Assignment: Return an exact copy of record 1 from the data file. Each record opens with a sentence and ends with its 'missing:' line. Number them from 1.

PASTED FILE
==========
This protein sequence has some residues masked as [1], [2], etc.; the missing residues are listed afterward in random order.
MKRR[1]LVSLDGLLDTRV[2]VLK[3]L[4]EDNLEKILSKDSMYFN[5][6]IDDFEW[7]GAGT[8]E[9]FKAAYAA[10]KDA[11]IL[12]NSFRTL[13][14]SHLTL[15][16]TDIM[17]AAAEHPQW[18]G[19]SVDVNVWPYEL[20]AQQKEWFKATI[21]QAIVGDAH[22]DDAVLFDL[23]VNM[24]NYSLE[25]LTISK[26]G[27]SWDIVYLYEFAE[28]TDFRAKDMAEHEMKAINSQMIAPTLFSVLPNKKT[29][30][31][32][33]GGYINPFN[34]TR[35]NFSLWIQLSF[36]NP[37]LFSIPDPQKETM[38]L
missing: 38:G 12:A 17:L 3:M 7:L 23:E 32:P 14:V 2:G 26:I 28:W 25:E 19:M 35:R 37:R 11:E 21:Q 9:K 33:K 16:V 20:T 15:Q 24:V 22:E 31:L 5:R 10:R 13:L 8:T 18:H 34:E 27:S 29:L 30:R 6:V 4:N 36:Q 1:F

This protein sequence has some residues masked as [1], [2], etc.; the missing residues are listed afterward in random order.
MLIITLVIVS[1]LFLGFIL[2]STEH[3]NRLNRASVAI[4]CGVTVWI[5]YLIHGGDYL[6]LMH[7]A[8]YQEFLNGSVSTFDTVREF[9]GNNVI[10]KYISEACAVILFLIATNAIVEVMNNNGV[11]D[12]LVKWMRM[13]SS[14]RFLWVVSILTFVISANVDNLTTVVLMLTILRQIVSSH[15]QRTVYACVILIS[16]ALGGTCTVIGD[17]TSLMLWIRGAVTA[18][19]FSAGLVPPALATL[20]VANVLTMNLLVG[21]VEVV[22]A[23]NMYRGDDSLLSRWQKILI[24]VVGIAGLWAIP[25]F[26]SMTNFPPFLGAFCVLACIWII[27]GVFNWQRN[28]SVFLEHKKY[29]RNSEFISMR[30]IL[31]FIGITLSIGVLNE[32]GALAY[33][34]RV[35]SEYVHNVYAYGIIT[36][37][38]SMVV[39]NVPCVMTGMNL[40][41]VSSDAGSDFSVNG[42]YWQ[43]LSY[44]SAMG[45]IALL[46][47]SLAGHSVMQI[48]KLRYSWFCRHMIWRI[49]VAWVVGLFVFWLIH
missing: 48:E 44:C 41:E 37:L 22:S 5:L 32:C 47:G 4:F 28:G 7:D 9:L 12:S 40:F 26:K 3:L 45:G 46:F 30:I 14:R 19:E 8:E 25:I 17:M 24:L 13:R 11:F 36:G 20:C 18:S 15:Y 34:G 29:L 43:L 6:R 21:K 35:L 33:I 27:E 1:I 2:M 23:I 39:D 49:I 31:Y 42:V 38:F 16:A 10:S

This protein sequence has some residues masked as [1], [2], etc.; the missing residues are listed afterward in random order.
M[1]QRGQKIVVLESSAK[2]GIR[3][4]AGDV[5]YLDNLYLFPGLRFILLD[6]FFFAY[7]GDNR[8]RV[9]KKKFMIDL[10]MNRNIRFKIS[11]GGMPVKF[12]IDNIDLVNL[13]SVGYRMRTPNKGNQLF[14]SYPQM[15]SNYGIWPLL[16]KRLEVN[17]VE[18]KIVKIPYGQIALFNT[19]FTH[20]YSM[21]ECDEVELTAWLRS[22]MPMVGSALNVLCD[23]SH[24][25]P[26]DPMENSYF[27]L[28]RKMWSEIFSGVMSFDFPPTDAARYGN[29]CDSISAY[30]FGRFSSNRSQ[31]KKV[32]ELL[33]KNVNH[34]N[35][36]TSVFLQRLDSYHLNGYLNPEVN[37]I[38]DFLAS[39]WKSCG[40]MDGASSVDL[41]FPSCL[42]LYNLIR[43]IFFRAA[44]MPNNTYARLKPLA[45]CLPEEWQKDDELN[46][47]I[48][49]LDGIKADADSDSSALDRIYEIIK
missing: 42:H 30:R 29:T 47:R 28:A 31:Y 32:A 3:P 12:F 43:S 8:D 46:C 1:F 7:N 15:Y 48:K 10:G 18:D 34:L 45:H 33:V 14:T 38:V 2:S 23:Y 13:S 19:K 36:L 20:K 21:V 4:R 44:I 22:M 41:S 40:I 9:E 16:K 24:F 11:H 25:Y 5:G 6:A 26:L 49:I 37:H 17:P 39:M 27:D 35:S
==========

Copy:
This protein sequence has some residues masked as [1], [2], etc.; the missing residues are listed afterward in random order.
MKRR[1]LVSLDGLLDTRV[2]VLK[3]L[4]EDNLEKILSKDSMYFN[5][6]IDDFEW[7]GAGT[8]E[9]FKAAYAA[10]KDA[11]IL[12]NSFRTL[13][14]SHLTL[15][16]TDIM[17]AAAEHPQW[18]G[19]SVDVNVWPYEL[20]AQQKEWFKATI[21]QAIVGDAH[22]DDAVLFDL[23]VNM[24]NYSLE[25]LTISK[26]G[27]SWDIVYLYEFAE[28]TDFRAKDMAEHEMKAINSQMIAPTLFSVLPNKKT[29][30][31][32][33]GGYINPFN[34]TR[35]NFSLWIQLSF[36]NP[37]LFSIPDPQKETM[38]L
missing: 38:G 12:A 17:L 3:M 7:L 23:E 32:P 14:V 2:G 26:I 28:W 25:E 19:M 35:R 37:R 11:E 21:Q 9:K 33:K 16:V 20:T 15:Q 24:V 22:E 31:L 5:R 10:R 13:L 8:T 18:H 34:E 27:S 29:L 30:R 6:V 4:N 36:Q 1:F